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Saturday Sports: Colin Kaepernick, Myles Garrett


I look forward all week to saying it's time for sports.


SIMON: Colin Kaepernick is an NFL tryout today. Is it for real? And a swing of the helmet ends the season when it lands on a player's head. We're joined by Howard Bryant of ESPN. Howard, thanks so much for being with us.

HOWARD BRYANT: And good morning, Scott. How are you?

SIMON: I'm fine, thanks. But you're in Atlanta, my friend, for the Colin Kaepernick workout today. He's been out of football for three years - reached in agreement in his collusion case against the NFL. He still really wants to play NFL football, I guess, doesn't he?

BRYANT: Well, that's what it appears to be. There have been so many questions that people have asked about this tryout from the Colin Kaepernick side - why is he doing this after three years in a collusion lawsuit and lots of humiliation and insults from the president? And why would he do this? And I think the bottom line is not very complicated. I think it's very clear. This is his profession. He wants to play football. This has not been a two-way relationship in terms of the NFL. He's always been very clear that he wanted to play in the NFL. And the NFL also made it clear that they didn't want him. So it makes sense that given the opportunity to play, he would come and say he was ready.

SIMON: You're there to cover the event for ESPN, as only you can, my friend. But is it a real workout?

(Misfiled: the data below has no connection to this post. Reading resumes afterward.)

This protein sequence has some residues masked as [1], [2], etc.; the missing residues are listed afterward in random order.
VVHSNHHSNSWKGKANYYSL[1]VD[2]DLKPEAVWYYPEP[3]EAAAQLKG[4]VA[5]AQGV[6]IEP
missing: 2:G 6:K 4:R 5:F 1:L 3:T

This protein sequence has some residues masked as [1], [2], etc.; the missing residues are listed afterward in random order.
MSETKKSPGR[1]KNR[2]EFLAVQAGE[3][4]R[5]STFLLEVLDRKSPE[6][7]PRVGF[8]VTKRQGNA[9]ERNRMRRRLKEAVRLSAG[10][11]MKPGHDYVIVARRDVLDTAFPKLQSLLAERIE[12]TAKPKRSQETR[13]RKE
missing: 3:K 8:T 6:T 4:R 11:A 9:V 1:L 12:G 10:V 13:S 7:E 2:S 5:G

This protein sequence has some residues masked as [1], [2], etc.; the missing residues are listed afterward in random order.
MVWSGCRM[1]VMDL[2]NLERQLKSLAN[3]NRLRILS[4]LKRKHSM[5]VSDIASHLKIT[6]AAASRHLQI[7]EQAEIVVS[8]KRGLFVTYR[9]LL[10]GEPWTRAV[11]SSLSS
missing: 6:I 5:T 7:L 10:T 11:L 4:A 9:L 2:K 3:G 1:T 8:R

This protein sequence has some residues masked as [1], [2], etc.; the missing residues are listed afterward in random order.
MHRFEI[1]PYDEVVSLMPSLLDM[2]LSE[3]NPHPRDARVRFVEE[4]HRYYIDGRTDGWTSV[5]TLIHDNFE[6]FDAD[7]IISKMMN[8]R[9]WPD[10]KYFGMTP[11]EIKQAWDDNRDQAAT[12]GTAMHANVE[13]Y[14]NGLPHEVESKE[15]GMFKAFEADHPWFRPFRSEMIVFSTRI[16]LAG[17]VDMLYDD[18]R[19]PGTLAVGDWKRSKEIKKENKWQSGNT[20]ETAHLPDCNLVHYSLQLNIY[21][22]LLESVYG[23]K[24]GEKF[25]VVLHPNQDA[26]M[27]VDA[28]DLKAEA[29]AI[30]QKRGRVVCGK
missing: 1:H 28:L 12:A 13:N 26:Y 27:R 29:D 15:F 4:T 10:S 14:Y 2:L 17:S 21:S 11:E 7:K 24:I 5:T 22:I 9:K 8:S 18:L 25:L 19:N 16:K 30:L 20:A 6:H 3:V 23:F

BRYANT: Well, it's going to be a great question. And I think that you have to take it somewhat at face value, even though it's completely unorthodox. Usually when you bring in a player, the teams don't call the NFL. The NFL doesn't set up the workout usually. The team calls the player directly and that player comes directly to that team's facility. And usually, they don't do it on a Saturday before a game day, when a lot of the coaches are preparing for a game tomorrow. And the scouts and GMs are preparing for a game. But on the other hand, this is the first time since Colin Kaepernick last threw a football in the NFL back on January 1, 2017, that he is going to throw a football in front of, you know, live NFL personnel.

SIMON: I have to ask about a brutal scene in Thursday night's game between Cleveland Browns and the Pittsburgh Steelers. End of the game Myles Garrett, the defensive end, ripped the helmet off the Steelers' quarterback Mason Rudolph - took that helmet and clubbed him in the head. He's been suspended by the NFL for the rest of the season. Is that enough? I mean, even by the standards of NFL football, this was ugly - even a criminal act.

BRYANT: It certainly was ugly. I don't know if it's a criminal act. It looked awful. I think that...

SIMON: Football criminal act, OK?

BRYANT: Well, you know, what's funny about that, Scott - not really funny in terms of hilarity, obviously. But one, when you watch the play, Rudolph first tries to rip Garrett's helmet off. And he doesn't succeed. So then Garrett gives him a taste of his own medicine by actually succeeding and then going the extra step of hitting him in the face with it or in the side of the head with it.

But I think that what I found most interesting about this, too, was one, that Rudolph - so far - has faced no discipline at all - not even a fine yet. But the other part of it, too, is that the NFL - in terms of all of its violence, in terms of all of its hits - the reason why this was so out of bounds was because Garrett used the helmet as a weapon. But the actual hitting, the actual game is still so violent that it's not even the worst hit we've seen. It's just simply one of the most illegal things that we've seen in the game.

But in terms of actual viciousness, there are so many things that take place inside of those 60 minutes. It'll be very interesting to see how the NFL decides. He's already gone for the final six games of the season. But the suspension is indefinite. They may bring this into next season, as well.

SIMON: ESPN's Howard Bryant, thanks so much.

BRYANT: Thank you. Transcript provided by NPR, Copyright NPR.

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